Barihunk … or 1 in tenor?

Posted on 04 Mar 2016 at 6:30am

You have your choice of vocal ranges at Dallas Opera’s ‘Manon,’ with out singers Troy Cook and William Ferguson

IMG_8041

ARIA THERE YET? | Troy Cook, left, and Will Ferguson are old friends reunited as rivals on the Winspear stage for Dallas Opera’s production of ‘Manon.’ (Arnold Wayne Jones/Dallas Voice)

ARNOLD WAYNE JONES  | Executive Editor
jones@dallasvoice.com

In many ways, Will Ferguson and Troy Cook couldn’t be more different. Ferguson is an operatic tenor, with a peripatetic repertoire that has taken him to New York City Opera and The Met (in the city where he lives), in addition to recitals specializing in interpretations of new composers. Cook, a baritone (so typically cast in heavier roles) has been gifted with an international career of mostly classical roles, including recent appearances in Madrid and London’s Covent Garden, but lives in rural Bucks County, Penn.

But they share one commonality: In addition to having featured roles in the Dallas Opera’s latest production, Massenet’s Manon, they are both out gay singers in the rarified world of opera.

There was a time you didn’t see that much — directors, conductors and designers? Yes. But onstage? Not so much. That has been changing, though … for men and women.

Although both have been openly gay in their personal and professional lives for decades, they agree that the practice of greater openness has grown.

Screen shot 2016-03-03 at 12.24.23 PM“I have seen singers who are gay but don’t talk about it much — but they are mostly non-U.S. citizens,” Ferguson observes.
“Their [native countries] are less accepting [of gay people], and they are often huge national celebrities there. In the late 1990s, there were a bunch of people who started to come out — largely women, like Beth [Clayton] and Patricia [Racette]. Then countertenors like David Daniels — I’m not sure why that is. But I also think the audience is changing.”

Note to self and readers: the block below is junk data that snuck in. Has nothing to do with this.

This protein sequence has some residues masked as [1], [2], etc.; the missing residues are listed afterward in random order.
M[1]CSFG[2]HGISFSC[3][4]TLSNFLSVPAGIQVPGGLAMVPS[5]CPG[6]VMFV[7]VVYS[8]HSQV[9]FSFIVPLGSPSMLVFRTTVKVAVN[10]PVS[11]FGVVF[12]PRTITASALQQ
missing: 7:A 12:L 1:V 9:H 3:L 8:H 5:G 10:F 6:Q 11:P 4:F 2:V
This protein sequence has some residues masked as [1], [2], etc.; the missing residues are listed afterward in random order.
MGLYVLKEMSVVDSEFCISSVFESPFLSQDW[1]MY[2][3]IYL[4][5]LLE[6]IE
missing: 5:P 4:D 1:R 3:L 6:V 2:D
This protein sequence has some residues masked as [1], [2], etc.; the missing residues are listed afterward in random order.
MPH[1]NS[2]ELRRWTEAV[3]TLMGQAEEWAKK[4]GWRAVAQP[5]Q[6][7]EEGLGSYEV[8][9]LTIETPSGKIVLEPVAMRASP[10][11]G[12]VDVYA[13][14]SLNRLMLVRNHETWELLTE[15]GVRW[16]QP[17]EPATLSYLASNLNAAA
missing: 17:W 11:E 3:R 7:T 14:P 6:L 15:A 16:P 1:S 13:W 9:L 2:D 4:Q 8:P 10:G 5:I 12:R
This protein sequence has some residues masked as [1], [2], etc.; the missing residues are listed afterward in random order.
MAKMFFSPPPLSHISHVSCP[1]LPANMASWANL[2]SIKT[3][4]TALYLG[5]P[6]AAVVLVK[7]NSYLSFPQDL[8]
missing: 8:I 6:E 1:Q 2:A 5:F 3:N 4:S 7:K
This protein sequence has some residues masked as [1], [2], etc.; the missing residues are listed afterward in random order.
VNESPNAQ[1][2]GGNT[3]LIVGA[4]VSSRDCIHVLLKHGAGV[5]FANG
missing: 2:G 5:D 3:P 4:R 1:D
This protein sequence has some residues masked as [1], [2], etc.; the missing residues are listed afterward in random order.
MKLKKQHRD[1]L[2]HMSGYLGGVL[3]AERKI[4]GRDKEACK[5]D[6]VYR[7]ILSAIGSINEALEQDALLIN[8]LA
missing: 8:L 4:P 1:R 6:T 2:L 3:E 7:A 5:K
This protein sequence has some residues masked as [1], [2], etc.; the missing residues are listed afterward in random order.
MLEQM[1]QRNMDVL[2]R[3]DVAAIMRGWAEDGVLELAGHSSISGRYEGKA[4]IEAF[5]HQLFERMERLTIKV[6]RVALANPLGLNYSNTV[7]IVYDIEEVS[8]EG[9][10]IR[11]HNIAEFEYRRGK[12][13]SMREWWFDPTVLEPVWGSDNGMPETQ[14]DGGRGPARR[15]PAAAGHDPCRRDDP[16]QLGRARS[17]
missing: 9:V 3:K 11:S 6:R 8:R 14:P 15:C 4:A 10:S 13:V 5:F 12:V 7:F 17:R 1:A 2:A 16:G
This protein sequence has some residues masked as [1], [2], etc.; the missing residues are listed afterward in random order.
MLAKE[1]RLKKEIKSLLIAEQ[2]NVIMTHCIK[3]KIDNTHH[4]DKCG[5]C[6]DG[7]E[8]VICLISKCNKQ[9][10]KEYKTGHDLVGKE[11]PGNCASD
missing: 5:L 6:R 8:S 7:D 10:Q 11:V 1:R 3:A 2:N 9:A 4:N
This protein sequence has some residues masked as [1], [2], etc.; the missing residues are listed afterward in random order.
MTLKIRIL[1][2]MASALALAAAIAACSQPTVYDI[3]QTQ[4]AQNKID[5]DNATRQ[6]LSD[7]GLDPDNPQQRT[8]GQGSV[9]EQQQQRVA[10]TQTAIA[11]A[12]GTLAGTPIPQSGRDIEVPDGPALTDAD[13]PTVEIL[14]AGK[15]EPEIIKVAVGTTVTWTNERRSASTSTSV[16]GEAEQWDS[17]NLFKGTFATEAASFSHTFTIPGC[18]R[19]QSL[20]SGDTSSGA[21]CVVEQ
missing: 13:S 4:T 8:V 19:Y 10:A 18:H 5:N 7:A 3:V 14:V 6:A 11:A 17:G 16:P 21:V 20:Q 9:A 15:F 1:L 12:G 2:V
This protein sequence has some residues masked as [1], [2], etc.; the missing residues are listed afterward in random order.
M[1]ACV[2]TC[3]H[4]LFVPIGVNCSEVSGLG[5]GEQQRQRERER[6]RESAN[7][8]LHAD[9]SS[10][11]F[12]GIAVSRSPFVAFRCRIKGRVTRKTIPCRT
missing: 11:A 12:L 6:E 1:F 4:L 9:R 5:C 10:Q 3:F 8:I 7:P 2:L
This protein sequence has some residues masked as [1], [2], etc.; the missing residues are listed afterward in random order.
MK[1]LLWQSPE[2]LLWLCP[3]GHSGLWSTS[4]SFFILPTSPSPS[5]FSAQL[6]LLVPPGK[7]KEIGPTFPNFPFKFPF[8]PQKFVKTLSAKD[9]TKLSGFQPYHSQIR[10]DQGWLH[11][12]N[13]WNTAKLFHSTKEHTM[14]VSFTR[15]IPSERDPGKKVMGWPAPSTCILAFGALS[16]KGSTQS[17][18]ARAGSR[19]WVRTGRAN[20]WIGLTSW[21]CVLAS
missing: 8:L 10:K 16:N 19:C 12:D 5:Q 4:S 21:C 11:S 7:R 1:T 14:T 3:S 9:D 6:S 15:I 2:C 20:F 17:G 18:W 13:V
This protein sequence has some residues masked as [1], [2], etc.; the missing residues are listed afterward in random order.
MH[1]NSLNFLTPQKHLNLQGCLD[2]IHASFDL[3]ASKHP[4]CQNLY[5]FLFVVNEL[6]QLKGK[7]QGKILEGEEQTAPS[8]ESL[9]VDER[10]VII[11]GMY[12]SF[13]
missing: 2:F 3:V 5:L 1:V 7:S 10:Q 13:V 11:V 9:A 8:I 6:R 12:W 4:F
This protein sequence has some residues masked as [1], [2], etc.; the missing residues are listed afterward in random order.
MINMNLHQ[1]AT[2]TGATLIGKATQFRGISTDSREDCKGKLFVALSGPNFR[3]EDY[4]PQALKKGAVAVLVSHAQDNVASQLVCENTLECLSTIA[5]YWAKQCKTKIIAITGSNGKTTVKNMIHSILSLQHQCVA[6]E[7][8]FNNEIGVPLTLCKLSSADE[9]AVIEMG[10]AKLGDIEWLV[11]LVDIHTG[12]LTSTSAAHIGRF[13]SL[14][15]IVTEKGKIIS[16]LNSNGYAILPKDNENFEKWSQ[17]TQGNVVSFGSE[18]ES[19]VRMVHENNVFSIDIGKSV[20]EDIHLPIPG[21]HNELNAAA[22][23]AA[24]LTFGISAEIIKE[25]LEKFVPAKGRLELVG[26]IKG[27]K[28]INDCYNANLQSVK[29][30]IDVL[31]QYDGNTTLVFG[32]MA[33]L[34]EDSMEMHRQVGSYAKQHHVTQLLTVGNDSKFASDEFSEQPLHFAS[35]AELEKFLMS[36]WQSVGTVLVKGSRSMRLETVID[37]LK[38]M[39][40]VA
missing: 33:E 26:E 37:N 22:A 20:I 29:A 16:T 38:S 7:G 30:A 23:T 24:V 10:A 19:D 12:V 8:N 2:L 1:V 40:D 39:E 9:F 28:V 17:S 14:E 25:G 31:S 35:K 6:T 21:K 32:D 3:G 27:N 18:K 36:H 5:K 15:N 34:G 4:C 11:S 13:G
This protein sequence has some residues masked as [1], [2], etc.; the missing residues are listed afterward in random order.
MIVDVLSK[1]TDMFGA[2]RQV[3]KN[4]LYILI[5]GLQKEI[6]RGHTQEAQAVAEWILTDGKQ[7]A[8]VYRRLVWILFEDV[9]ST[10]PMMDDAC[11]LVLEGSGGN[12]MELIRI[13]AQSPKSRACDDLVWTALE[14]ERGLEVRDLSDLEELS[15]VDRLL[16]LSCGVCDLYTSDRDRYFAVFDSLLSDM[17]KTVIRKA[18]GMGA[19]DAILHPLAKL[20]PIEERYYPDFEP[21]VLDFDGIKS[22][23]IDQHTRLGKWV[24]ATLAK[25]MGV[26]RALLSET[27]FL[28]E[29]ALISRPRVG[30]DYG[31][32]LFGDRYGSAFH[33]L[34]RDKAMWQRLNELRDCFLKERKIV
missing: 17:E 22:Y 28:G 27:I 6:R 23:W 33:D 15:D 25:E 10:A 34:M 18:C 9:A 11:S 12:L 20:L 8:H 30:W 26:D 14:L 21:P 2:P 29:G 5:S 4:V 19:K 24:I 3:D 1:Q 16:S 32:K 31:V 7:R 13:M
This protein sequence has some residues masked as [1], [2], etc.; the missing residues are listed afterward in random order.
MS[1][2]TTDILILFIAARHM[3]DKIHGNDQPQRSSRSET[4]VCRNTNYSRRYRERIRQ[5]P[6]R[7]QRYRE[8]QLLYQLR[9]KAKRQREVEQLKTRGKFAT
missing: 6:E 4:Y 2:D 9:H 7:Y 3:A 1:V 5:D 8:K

Cook is quick to agree. “Opera companies have been cultivating that market. It’s a way to create a sense of community around the opera — a ‘rainbow series.’ We have been fighting for full acceptance [in mainstream society] — to be just like everyone else. And now we seem to have it.”

Still, acceptance hasn’t seriously altered how openly either singer  has lived — both enthusiastically talk about their husbands, to whom each have been partnered for 16 years or more and now legally married. Ferguson’s husband, Kim, is also a singer (though of the pop-cabaret variety); Cook’s husband, Rob, is a gardener (who, he says, couldn’t carry a tune with a handle). For Ferguson especially, marriage equality has made a significant difference in his home life: Kim is a native Australian, and federal recognition of their marriage has facilitated his immigration status.

Ferguson and Cook both extol their fondness for Dallas — from its cosmopolitan qualities to its architecture and people. This is Ferguson’s fourth production with the DO in three years, and Cook’s first … though he performed years ago with the Fort Worth Opera. And they can’t say enough about the Winspear.

“I have to say, this opera house is one of my favorites in this country,” Ferguson says. “Aesthetically, it’s gorgeous but just to sing in there is great — the sound in there is amazing.”

“It’s a more intimate experience, more purpose-built,” Cook adds. “It’s the right shape, the right style for our art form.”

Audiences will get a chance to see how good they can sound in it for four performances of Manon, in a production originally conceived by out opera director Sir David McVicar. The two share a lot of stage time together, though they are something of romantic rivals for the attentions of Manon (played by the breakout star of last year’s world premiere of Great Scott, Ailyn Perez).

“I’ve done Manon at The Met before, but in a different role,” Ferguson says. “I guess that’s the kind of singer I am — different companies hire me for different kinds of ways. It’s great.” For Manon, he’s playing a much older character than he is. “The character is so different from what I look like or who I am —  I get to play dress up and be the villain!”

Cook, by contrast, “plays the savior of Manon who truly falls for her, all the while knowing she admires him and all he’s done for her but doesn’t really love him.”

Yeah, we’ve all been there.

This article appeared in the Dallas Voice print edition March 4, 2016.

Comments (powered by FaceBook)